Back when the Ontario government introduced time-of-use billing to hydro, it had two simple purposes: to reflect the higher costs of daytime power (when home and business energy use turns on expensive natural gas plants) and to try and shift consumer’s electricity use from expensive daytime power to cheaper nighttime power (when Ontario mostly runs off nuclear and hydroelectric power.) Just one problem: it doesn’t seem to have worked. According to the CBC, the government is now looking at making the peak power rates even more expensive.
The report says the difference isn’t big enough to encourage people to change their energy consumption habits but if the OEB does move to change the prices, customers will see results.
“As customers shift consumption in response to the rates, the percentage of those experiencing bill savings will increase,” said the report, written by the Brattle Group.
“There’s no question we’re aware of the fact the bigger the difference between on-peak and off-peak use,” said Ontario Energy Minister Brad Duguid.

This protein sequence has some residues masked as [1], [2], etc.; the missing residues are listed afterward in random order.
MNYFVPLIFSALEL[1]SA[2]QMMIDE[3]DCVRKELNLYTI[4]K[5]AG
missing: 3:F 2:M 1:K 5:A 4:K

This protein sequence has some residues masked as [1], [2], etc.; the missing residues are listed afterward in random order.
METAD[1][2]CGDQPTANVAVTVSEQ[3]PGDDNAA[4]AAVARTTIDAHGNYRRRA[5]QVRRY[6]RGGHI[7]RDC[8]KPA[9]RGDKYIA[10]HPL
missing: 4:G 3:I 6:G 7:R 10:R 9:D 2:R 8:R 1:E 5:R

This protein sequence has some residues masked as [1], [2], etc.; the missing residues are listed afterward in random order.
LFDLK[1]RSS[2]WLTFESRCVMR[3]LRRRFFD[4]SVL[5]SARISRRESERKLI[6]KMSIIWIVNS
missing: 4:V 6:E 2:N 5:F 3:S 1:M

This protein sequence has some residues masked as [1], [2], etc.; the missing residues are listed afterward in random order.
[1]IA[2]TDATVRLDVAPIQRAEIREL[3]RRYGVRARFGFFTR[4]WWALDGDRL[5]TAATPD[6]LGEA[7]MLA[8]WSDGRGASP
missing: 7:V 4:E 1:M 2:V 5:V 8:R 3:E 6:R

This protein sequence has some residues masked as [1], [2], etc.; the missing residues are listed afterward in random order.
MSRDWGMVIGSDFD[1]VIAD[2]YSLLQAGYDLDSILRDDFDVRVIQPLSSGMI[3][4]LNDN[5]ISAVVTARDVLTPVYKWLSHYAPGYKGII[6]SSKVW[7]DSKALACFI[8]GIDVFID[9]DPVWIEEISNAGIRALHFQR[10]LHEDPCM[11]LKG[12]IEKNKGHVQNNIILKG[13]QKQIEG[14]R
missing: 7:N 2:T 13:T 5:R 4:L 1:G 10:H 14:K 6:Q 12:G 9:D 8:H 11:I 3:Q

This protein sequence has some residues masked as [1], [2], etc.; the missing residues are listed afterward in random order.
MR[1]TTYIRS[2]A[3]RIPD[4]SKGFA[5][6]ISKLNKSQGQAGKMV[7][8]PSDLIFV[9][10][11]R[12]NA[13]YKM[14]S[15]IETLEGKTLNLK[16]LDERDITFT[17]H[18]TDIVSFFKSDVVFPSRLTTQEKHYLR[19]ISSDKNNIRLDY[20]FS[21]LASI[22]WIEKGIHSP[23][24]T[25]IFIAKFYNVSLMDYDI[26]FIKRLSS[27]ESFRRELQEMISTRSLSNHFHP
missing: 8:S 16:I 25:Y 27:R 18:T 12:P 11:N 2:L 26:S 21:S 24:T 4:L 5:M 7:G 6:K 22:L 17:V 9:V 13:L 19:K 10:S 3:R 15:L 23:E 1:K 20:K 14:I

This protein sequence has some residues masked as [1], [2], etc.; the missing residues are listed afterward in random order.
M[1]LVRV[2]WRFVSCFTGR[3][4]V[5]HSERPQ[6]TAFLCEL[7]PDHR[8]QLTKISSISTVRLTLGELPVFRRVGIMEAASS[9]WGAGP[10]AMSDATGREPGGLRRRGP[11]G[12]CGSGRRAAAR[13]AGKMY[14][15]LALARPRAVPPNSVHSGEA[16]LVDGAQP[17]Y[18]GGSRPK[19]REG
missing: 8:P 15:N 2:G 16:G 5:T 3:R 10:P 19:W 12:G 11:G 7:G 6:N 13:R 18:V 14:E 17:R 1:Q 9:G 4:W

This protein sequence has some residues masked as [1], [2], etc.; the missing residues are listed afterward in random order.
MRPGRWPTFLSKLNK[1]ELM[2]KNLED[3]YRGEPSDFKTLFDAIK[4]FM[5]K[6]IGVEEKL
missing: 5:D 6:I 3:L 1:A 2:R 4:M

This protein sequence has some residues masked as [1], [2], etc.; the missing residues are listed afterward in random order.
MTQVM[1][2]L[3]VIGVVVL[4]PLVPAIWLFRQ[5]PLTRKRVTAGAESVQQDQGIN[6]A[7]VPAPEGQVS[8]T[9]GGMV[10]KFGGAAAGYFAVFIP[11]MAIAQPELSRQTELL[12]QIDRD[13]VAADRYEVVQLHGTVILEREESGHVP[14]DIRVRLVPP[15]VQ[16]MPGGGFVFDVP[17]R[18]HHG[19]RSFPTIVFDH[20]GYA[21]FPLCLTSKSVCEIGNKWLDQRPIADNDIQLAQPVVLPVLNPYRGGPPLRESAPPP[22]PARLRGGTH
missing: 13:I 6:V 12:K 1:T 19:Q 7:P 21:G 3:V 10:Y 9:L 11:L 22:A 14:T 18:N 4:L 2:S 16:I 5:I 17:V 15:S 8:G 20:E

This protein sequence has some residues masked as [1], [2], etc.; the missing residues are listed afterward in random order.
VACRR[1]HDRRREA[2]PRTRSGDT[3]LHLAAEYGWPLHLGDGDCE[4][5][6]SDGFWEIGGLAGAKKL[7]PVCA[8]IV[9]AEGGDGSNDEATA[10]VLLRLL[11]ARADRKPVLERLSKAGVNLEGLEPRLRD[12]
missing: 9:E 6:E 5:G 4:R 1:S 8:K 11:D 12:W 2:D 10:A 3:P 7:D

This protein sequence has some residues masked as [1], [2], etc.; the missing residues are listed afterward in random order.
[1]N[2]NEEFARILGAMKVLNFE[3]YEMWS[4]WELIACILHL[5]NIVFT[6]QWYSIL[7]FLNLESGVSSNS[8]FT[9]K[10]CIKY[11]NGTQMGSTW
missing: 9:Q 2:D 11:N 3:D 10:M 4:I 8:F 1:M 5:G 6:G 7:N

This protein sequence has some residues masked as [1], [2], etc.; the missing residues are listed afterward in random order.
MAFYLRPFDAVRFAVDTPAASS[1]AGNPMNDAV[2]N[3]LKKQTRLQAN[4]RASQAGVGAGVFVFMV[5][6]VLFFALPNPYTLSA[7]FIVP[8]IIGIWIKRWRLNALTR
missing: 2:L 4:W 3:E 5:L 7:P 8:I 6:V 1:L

Duguid said he wants to create a “bigger the incentive for people to shift to off-peak use.”
Of course this would not be the first time that the Liberals in Queen’s Park have tinkered with time-of-use rates, having just announced an earlier beginning to the off-peak period. So if the headline to the report is “Liberals want to triple or quadruple daytime hydro rates,” we’re cynical enough to think that this issue will be buried—at least until sometime after election day.
• Modify key electricity rates: report [CBC News]